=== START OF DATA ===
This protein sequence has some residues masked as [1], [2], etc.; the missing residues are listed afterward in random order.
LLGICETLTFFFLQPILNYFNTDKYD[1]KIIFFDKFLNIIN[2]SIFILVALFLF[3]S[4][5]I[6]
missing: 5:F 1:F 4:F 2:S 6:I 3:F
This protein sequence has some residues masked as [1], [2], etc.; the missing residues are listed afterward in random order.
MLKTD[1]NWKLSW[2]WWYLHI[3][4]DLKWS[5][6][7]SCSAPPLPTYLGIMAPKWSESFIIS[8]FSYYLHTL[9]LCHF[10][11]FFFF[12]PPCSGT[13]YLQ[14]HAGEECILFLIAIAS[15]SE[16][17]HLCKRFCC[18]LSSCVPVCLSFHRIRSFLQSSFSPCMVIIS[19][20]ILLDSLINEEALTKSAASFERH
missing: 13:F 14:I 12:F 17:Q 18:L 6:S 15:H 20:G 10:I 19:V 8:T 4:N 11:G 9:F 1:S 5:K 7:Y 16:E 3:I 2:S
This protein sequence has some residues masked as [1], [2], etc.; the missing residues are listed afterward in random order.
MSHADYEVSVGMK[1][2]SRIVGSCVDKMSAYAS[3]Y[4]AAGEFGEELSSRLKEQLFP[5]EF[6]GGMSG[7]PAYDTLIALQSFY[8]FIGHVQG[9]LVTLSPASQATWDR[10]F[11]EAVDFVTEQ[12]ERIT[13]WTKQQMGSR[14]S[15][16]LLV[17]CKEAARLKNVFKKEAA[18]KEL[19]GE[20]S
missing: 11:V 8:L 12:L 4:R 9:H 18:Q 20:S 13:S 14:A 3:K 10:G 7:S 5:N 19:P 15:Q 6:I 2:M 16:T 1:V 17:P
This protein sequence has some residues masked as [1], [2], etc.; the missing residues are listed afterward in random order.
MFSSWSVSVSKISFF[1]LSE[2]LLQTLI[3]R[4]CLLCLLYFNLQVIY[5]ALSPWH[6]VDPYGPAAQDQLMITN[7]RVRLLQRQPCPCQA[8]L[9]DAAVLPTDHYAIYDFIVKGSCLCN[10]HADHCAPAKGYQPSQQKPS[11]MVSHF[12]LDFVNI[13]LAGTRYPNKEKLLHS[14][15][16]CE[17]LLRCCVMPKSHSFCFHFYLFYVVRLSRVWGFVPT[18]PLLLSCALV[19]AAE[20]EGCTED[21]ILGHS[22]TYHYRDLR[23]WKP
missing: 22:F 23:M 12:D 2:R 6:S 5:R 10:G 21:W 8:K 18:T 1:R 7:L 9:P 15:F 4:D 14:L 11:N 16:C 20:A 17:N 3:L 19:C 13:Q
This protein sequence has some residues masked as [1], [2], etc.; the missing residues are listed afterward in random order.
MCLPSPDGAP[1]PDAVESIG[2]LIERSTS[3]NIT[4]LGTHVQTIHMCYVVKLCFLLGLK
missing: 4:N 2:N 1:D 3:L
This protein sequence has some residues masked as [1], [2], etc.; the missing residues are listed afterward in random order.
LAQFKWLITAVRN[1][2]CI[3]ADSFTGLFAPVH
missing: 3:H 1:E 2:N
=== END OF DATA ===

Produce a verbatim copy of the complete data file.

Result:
This protein sequence has some residues masked as [1], [2], etc.; the missing residues are listed afterward in random order.
LLGICETLTFFFLQPILNYFNTDKYD[1]KIIFFDKFLNIIN[2]SIFILVALFLF[3]S[4][5]I[6]
missing: 5:F 1:F 4:F 2:S 6:I 3:F
This protein sequence has some residues masked as [1], [2], etc.; the missing residues are listed afterward in random order.
MLKTD[1]NWKLSW[2]WWYLHI[3][4]DLKWS[5][6][7]SCSAPPLPTYLGIMAPKWSESFIIS[8]FSYYLHTL[9]LCHF[10][11]FFFF[12]PPCSGT[13]YLQ[14]HAGEECILFLIAIAS[15]SE[16][17]HLCKRFCC[18]LSSCVPVCLSFHRIRSFLQSSFSPCMVIIS[19][20]ILLDSLINEEALTKSAASFERH
missing: 13:F 14:I 12:F 17:Q 18:L 6:S 15:H 20:G 10:I 19:V 8:T 4:N 11:G 9:F 1:S 5:K 7:Y 16:E 3:I 2:S
This protein sequence has some residues masked as [1], [2], etc.; the missing residues are listed afterward in random order.
MSHADYEVSVGMK[1][2]SRIVGSCVDKMSAYAS[3]Y[4]AAGEFGEELSSRLKEQLFP[5]EF[6]GGMSG[7]PAYDTLIALQSFY[8]FIGHVQG[9]LVTLSPASQATWDR[10]F[11]EAVDFVTEQ[12]ERIT[13]WTKQQMGSR[14]S[15][16]LLV[17]CKEAARLKNVFKKEAA[18]KEL[19]GE[20]S
missing: 11:V 8:L 12:L 4:R 9:H 18:Q 20:S 13:S 14:A 3:K 10:G 7:S 5:N 19:P 15:Q 6:I 2:M 16:T 1:V 17:P
This protein sequence has some residues masked as [1], [2], etc.; the missing residues are listed afterward in random order.
MFSSWSVSVSKISFF[1]LSE[2]LLQTLI[3]R[4]CLLCLLYFNLQVIY[5]ALSPWH[6]VDPYGPAAQDQLMITN[7]RVRLLQRQPCPCQA[8]L[9]DAAVLPTDHYAIYDFIVKGSCLCN[10]HADHCAPAKGYQPSQQKPS[11]MVSHF[12]LDFVNI[13]LAGTRYPNKEKLLHS[14][15][16]CE[17]LLRCCVMPKSHSFCFHFYLFYVVRLSRVWGFVPT[18]PLLLSCALV[19]AAE[20]EGCTED[21]ILGHS[22]TYHYRDLR[23]WKP
missing: 22:F 23:M 12:D 2:R 6:S 5:R 10:G 21:W 8:K 18:T 1:R 7:L 9:P 15:F 4:D 14:L 11:N 16:C 20:A 17:N 3:L 19:C 13:Q
This protein sequence has some residues masked as [1], [2], etc.; the missing residues are listed afterward in random order.
MCLPSPDGAP[1]PDAVESIG[2]LIERSTS[3]NIT[4]LGTHVQTIHMCYVVKLCFLLGLK
missing: 4:N 2:N 1:D 3:L
This protein sequence has some residues masked as [1], [2], etc.; the missing residues are listed afterward in random order.
LAQFKWLITAVRN[1][2]CI[3]ADSFTGLFAPVH
missing: 3:H 1:E 2:N